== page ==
Managing Essential Plant Nutrients to Improve Maize Productivity in the Savanna Agroecological Zones of Northern Ghana: The Role of Secondary and Micronutrients

Studies have shown that despite the positive response of maize to nitrogen (N), phosphorus (P), and potassium (K), actual yields in the savanna agroecological zones (AEZs) of northern Ghana remain well below the potential even with N-P-K fertilizer application. In a two-year nutrient omission trial in 12 locations within the Sudan savanna and Guinea savanna AEZs of northern Ghana, we quantified maize yield increases resulting from addition of secondary and micronutrients from the NPK-only fertilization practice for maize production in the two AEZs. In both years, applying only NPK fertilizer resulted in average yields of 3.6 t ha − 1 and 2.5 t ha − 1 in the Guinea savanna and Sudan savanna AEZs, respectively. However, addition of sulfur (S), zinc (Zn), and boron (B) to the NPK fertilizers (“balanced” fertilization) resulted in an average of 60% and 64% yield increases over those of the NPK-only treatment in the Sudan savanna and Guinea savanna AEZs, respectively. Compared to balanced fertilization, omission of S, Zn, and B reduced grain yield by an average of ∼34%, ∼28%, and ∼14%, respectively. The combined data suggest that, even though secondary- and micronutrients are needed in small quantities by plants relative to N, P, and K, they have an enormous effect on crop productivity. Therefore, to ensure sustainably increased maize productivity in the savanna agroecological zones of northern Ghana, fertilizer recommendations should not be restricted to only NPK fertilizers but all limiting secondary- and micronutrients must be accounted for in a holistic and balanced fertilizer recommendation.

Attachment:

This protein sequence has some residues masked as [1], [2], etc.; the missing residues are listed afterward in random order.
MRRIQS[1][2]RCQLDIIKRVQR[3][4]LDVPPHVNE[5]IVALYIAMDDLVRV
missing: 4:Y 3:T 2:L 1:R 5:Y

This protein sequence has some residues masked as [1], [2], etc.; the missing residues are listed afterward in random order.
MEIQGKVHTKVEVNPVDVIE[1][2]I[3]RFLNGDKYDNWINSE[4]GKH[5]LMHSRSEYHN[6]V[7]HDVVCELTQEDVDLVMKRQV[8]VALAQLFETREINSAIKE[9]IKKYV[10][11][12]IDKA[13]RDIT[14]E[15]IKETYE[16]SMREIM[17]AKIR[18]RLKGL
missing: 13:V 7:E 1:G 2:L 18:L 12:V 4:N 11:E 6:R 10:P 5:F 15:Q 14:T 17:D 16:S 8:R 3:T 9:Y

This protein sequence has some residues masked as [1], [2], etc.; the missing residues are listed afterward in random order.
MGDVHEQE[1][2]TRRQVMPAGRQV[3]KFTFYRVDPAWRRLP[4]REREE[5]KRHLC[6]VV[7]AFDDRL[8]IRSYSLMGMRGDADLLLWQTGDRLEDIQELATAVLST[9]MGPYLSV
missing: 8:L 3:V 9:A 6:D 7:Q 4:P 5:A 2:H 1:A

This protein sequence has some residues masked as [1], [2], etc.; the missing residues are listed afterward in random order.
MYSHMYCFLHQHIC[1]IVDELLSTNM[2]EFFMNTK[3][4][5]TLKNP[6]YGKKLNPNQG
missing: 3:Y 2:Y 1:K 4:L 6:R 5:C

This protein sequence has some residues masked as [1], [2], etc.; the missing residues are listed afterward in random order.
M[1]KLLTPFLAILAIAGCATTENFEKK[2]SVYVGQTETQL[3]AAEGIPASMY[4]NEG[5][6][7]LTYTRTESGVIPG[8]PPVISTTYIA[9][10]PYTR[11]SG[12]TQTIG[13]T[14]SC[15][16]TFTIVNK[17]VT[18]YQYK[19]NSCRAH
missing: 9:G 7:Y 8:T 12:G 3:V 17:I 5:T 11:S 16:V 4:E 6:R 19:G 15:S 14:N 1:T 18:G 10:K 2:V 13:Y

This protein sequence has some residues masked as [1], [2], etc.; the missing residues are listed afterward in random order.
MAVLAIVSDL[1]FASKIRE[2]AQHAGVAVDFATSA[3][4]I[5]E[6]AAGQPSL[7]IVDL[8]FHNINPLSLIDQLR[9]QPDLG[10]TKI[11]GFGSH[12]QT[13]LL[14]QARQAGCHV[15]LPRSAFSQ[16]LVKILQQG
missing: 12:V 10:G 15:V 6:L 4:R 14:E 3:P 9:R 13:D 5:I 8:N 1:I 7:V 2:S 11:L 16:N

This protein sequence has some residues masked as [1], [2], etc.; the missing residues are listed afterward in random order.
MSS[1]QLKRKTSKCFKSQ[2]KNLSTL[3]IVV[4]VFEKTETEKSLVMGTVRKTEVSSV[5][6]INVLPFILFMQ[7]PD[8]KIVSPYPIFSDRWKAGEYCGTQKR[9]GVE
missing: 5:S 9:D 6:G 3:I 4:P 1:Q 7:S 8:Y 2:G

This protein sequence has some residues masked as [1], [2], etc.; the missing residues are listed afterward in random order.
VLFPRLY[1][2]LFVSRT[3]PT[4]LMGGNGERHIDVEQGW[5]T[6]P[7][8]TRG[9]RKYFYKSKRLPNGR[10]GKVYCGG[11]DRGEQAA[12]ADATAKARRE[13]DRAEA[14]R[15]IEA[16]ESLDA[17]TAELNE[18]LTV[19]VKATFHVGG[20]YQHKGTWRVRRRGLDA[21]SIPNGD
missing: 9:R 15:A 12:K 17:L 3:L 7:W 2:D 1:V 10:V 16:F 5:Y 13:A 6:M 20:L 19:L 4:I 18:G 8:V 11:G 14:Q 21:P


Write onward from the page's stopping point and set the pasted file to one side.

Grain, Nutrient use efficiency
Sampson Agyin-Birikorang, Ignatius Tindjina, Raphael Adu-Gyamfi, Haruna Waku Dauda, Job Fugice Jr. & Joaquin Sanabria (2023) Managing essential plant nutrients to improve maize productivity in the savanna agroecological zones of Northern Ghana: the role of secondary and micronutrients, Journal of Plant Nutrition, 46:1, 38-57, DOI: 10.1080/01904167.2022.2027984